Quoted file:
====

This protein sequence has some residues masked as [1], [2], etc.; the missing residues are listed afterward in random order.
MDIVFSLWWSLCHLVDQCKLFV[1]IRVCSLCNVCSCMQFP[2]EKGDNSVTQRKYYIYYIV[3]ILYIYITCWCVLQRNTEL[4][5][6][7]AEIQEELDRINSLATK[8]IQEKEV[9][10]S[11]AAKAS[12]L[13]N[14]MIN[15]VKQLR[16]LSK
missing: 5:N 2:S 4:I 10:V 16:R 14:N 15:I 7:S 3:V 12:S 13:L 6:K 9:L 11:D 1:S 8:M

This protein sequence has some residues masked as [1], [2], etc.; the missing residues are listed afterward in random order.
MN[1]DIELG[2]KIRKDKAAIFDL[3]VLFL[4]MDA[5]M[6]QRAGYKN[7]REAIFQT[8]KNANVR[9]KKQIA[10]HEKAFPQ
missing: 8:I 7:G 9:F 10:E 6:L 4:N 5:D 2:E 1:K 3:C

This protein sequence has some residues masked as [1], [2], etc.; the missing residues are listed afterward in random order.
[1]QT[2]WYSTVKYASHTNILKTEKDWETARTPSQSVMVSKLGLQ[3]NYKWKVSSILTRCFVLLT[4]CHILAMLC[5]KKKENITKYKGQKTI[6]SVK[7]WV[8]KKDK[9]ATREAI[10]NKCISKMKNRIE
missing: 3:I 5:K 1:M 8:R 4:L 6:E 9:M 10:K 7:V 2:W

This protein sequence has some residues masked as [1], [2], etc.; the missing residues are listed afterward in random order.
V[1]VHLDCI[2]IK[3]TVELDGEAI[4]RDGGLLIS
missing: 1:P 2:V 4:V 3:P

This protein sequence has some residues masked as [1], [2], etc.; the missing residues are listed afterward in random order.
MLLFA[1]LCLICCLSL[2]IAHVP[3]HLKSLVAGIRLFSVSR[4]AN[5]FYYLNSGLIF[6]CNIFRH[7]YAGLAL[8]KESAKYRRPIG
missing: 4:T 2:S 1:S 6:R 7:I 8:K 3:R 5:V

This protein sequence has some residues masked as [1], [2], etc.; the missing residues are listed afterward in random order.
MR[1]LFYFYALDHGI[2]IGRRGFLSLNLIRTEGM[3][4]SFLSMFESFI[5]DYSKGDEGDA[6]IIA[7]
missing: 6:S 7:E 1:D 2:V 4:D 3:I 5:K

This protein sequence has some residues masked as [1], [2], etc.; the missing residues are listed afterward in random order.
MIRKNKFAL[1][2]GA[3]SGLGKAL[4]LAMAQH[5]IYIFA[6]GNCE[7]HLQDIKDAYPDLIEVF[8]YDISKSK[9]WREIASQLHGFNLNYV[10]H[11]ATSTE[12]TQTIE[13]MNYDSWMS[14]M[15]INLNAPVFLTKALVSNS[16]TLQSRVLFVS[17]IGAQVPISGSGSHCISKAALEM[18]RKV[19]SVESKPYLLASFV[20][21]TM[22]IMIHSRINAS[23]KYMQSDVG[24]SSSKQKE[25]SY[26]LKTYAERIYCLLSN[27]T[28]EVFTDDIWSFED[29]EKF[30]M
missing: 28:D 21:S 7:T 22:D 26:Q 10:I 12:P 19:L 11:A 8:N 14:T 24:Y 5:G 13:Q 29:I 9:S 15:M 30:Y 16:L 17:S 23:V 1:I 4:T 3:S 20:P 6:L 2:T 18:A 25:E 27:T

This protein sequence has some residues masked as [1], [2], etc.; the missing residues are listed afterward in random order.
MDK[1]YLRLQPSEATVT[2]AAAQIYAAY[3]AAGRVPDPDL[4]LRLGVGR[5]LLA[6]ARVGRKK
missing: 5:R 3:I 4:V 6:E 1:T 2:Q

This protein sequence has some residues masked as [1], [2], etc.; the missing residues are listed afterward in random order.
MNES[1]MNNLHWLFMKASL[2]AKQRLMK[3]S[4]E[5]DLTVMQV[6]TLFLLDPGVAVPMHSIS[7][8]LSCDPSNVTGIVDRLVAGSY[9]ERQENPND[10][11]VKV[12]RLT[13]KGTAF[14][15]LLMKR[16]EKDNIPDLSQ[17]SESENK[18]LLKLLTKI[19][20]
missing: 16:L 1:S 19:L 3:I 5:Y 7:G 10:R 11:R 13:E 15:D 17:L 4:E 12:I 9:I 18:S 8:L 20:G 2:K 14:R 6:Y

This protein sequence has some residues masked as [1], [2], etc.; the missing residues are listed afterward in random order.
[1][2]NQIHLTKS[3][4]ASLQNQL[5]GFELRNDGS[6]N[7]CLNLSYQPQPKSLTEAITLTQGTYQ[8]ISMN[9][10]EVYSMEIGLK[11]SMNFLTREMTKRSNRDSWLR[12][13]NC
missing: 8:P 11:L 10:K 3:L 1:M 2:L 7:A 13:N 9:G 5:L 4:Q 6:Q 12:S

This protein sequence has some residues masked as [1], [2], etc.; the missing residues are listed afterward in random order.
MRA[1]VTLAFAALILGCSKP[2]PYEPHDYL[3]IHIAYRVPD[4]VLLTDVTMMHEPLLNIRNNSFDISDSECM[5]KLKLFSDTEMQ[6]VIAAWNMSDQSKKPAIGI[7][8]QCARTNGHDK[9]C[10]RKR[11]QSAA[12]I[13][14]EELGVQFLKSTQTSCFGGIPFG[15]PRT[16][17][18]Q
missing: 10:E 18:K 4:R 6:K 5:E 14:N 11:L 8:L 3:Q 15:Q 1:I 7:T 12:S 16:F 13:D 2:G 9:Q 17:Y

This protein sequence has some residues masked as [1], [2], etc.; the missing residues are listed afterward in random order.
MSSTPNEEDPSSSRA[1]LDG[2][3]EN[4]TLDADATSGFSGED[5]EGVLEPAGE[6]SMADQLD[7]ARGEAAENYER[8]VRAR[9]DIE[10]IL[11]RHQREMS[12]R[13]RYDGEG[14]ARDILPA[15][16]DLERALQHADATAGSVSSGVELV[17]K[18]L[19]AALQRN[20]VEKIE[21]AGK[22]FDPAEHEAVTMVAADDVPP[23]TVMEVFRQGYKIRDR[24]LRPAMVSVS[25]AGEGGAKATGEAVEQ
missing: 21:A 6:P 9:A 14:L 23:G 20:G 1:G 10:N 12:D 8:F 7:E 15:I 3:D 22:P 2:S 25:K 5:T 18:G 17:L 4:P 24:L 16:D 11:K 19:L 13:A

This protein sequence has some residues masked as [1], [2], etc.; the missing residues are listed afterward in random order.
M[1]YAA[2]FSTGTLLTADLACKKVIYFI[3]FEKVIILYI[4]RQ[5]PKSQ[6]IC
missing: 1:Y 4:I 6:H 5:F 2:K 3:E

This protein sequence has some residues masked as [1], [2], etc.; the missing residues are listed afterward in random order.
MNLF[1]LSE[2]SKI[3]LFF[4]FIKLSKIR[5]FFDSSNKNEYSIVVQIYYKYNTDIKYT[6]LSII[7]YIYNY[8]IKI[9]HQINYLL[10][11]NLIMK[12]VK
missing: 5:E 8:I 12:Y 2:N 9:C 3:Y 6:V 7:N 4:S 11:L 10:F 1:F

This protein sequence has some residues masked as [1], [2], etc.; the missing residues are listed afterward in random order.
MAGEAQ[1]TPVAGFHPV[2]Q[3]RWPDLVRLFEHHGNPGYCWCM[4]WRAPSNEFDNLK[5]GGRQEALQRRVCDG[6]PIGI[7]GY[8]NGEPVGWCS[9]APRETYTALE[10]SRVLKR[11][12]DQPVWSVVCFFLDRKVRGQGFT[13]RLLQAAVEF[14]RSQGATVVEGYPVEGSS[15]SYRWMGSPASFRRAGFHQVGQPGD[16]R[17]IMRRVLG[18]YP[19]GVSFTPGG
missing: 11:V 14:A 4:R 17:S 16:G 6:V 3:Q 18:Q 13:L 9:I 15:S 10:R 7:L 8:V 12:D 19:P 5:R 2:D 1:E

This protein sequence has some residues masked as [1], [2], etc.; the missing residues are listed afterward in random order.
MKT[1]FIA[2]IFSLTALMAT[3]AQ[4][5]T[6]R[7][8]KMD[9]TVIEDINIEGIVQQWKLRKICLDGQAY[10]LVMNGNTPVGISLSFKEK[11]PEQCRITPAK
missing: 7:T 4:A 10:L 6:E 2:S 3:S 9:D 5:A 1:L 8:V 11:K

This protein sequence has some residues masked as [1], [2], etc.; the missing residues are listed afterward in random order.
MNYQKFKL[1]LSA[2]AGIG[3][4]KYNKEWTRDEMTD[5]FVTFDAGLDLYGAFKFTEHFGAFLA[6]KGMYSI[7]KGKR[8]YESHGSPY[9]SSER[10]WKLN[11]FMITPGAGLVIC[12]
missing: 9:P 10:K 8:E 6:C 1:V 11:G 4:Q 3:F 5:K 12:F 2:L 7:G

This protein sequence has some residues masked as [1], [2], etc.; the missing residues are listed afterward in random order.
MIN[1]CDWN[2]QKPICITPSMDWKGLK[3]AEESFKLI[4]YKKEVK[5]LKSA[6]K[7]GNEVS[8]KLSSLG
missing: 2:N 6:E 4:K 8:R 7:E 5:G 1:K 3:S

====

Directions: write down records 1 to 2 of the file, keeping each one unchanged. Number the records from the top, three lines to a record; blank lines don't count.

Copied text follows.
This protein sequence has some residues masked as [1], [2], etc.; the missing residues are listed afterward in random order.
MDIVFSLWWSLCHLVDQCKLFV[1]IRVCSLCNVCSCMQFP[2]EKGDNSVTQRKYYIYYIV[3]ILYIYITCWCVLQRNTEL[4][5][6][7]AEIQEELDRINSLATK[8]IQEKEV[9][10]S[11]AAKAS[12]L[13]N[14]MIN[15]VKQLR[16]LSK
missing: 5:N 2:S 4:I 10:V 16:R 14:N 15:I 7:S 3:V 12:S 13:L 6:K 9:L 11:D 1:S 8:M

This protein sequence has some residues masked as [1], [2], etc.; the missing residues are listed afterward in random order.
MN[1]DIELG[2]KIRKDKAAIFDL[3]VLFL[4]MDA[5]M[6]QRAGYKN[7]REAIFQT[8]KNANVR[9]KKQIA[10]HEKAFPQ
missing: 8:I 7:G 9:F 10:E 6:L 4:N 5:D 2:E 1:K 3:C